Not too long ago, most of us felt shy bringing up CBD in at work. The legal status of CBD is wrongly confused with THC (aka marijuana, weed, pot, etc.). This leads many to associate THC taboos and negative stereotypes with CBD as well.

Legal Status of CBD
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What Is The Legal Status of CBD?

Fortunately, we’ve come a long way in breaking down those stigmas. Additionally, we now understand that CBD and THC are entirely distinct chemical compounds. The general public opinion is no longer quite as clouded with misinformation. Nowadays, most people won’t have much of a reaction if you share you consume CBD. Especially for reasons tied to supporting your health and wellbeing.

CBD continues to rise in popularity as a go-to holistic supplement for many. It’s very important we all acknowledge it’s legal status within the United States. Let’s get into it.

Isn’t Cannabis A Controlled Substance?

In order to breakdown CBD’s legal status, we need to revisit the difference between cannabis, CBD, hemp, THC, marijuana, etc. Let’s get a few things straight.

Hemp and marijuana aren’t two different plants. They are just two different names for the cannabis plant. Both CBD and THC are chemical compounds you can find in cannabis, amongst about 100 others. However, the key difference to focus on here is that cannabis plants with 0.3% or less THC are hemp. Cannabis plants with anything above that are marijuana.

On the federal level, cannabis over 0.3% THC (the legal term being marijuana) is in fact still a federally controlled substance. THC is technically a Schedule 1 drug with “no accepted medical use” Under the Controlled Substances Act of 1970. Additionally, it stated it has a high potential for “abuse and physical or psychological dependence.”

What About CBD?

Just a few years back, the 2018 Farm Bill passed and officially made cannabis under 0.3% THC (the legal term being hemp) federally legal. Most CBD comes from hemp plants versus marijuana plants because of this. Not many choose to cultivate CBD from marijuana so this doesn’t pose as much of an inconvenience.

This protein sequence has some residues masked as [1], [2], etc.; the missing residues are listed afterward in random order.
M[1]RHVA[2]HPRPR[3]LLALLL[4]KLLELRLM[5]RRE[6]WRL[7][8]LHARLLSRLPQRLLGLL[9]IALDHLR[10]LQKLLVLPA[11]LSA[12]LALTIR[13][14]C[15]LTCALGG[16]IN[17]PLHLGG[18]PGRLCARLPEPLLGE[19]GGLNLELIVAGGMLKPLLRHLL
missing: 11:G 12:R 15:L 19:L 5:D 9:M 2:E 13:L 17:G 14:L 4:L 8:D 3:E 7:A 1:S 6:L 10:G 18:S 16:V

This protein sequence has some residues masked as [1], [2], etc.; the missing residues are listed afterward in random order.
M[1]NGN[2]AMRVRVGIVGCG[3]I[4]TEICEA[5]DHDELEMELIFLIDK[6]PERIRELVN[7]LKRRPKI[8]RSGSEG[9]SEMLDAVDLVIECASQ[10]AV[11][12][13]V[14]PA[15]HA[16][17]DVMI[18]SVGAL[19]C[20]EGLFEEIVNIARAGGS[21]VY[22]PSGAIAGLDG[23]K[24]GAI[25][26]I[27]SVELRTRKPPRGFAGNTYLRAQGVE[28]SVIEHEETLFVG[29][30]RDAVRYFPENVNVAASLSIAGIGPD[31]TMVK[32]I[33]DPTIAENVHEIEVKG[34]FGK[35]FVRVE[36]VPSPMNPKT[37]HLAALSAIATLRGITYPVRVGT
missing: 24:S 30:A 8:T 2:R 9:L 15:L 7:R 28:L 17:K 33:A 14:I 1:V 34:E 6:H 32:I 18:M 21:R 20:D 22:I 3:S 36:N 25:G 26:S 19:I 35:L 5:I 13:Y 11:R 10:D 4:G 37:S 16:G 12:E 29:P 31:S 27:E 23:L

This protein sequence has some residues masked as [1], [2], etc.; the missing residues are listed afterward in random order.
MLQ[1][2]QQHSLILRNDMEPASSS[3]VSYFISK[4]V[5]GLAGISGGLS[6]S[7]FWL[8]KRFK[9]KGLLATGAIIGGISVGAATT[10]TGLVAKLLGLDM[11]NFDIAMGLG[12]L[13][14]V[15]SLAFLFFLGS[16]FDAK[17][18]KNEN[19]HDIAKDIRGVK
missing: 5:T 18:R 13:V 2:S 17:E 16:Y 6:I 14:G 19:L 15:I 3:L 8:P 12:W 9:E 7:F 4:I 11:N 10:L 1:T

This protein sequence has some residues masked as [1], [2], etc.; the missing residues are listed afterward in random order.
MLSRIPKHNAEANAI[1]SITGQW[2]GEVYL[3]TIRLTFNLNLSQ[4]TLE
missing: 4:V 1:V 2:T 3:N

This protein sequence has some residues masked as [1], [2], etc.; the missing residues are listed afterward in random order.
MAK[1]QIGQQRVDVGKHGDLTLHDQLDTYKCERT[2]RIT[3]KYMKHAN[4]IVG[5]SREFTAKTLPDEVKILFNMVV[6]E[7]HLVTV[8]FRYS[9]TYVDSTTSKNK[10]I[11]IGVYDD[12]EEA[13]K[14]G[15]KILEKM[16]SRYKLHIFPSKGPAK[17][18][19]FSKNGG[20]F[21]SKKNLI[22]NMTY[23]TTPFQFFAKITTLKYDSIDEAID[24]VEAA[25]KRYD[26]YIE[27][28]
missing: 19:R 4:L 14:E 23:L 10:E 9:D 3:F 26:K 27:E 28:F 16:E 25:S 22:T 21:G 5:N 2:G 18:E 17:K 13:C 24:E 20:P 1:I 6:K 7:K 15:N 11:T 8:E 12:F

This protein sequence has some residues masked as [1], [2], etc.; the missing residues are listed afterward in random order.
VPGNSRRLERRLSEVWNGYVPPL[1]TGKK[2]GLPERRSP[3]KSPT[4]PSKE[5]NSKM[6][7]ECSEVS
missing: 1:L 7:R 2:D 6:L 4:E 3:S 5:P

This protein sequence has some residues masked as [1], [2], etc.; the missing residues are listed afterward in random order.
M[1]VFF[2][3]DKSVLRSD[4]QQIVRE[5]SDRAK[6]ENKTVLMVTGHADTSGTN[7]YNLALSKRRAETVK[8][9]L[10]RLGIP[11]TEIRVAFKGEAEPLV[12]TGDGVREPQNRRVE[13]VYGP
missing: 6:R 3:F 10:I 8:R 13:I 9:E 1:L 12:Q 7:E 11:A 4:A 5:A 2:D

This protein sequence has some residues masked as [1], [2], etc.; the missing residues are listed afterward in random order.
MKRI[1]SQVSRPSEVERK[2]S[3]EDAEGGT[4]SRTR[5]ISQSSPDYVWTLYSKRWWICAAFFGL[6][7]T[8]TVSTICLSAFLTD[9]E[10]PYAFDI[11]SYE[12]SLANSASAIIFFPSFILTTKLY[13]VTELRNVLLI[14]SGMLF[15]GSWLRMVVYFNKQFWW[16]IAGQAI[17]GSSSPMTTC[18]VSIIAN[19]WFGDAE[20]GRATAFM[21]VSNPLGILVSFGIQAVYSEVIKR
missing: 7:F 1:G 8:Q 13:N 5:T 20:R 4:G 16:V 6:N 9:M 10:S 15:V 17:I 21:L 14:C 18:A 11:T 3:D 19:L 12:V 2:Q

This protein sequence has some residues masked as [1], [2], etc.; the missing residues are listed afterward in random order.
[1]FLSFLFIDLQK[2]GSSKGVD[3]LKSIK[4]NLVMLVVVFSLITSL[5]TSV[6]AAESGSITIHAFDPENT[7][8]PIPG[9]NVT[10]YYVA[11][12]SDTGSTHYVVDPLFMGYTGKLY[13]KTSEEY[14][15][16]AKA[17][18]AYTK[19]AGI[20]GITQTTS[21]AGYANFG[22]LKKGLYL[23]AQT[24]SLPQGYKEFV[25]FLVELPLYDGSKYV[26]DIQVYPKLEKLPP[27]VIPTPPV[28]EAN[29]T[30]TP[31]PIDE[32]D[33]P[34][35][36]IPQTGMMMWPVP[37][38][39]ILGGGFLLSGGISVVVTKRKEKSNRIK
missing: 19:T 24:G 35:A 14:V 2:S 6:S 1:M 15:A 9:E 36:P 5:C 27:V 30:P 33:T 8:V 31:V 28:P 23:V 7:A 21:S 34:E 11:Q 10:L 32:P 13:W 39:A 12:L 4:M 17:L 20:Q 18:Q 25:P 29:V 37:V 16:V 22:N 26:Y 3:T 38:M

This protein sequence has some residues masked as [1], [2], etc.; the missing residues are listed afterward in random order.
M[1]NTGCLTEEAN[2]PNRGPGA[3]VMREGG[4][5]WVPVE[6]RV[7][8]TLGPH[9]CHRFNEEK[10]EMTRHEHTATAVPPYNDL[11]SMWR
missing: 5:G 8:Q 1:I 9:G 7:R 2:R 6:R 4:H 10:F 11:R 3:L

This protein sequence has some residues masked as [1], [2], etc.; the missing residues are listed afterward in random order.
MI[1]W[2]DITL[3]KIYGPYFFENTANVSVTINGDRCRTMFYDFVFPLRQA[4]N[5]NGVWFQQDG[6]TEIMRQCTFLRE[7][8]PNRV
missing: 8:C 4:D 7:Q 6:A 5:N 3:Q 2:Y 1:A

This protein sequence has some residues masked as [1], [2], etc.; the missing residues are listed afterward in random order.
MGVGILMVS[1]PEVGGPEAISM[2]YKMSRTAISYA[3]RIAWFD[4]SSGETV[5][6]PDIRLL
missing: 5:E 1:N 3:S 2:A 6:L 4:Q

Thanks to the 2018 Farm Bill, the production, possession and sale of hemp-derived CBD products is federally legal. Nevertheless, that doesn’t mean things can’t change on a state by state level. For example, CBD edibles are illegal in Utah with the exception of CBD “gummy” or gelatin cubes. We know – it can appear very confusing upfront.

Final Word of Advice

The 2018 Farm Bill represents so much progress and feels quite reassuring. Yet, you still need to do your research. See what the current regulations are within your home state. We must apply the same level of consideration when traveling in the U.S. if you plan to bring CBD along.

Take that extra time to reassure yourself and guarantee you’re consuming responsibly.

Legal Disclaimer:
The statements made regarding these products have not been evaluated by the Food and Drug Administration. The efficacy of these products has not been confirmed by FDA-approved research. These products are not intended to diagnose, treat, cure or prevent any disease. All information presented here is not meant as a substitute for or alternative to information from health care practitioners. Please consult your health care professional about potential interactions or other possible complications before using any product. The Federal Food, Drug and Cosmetic Act requires this notice.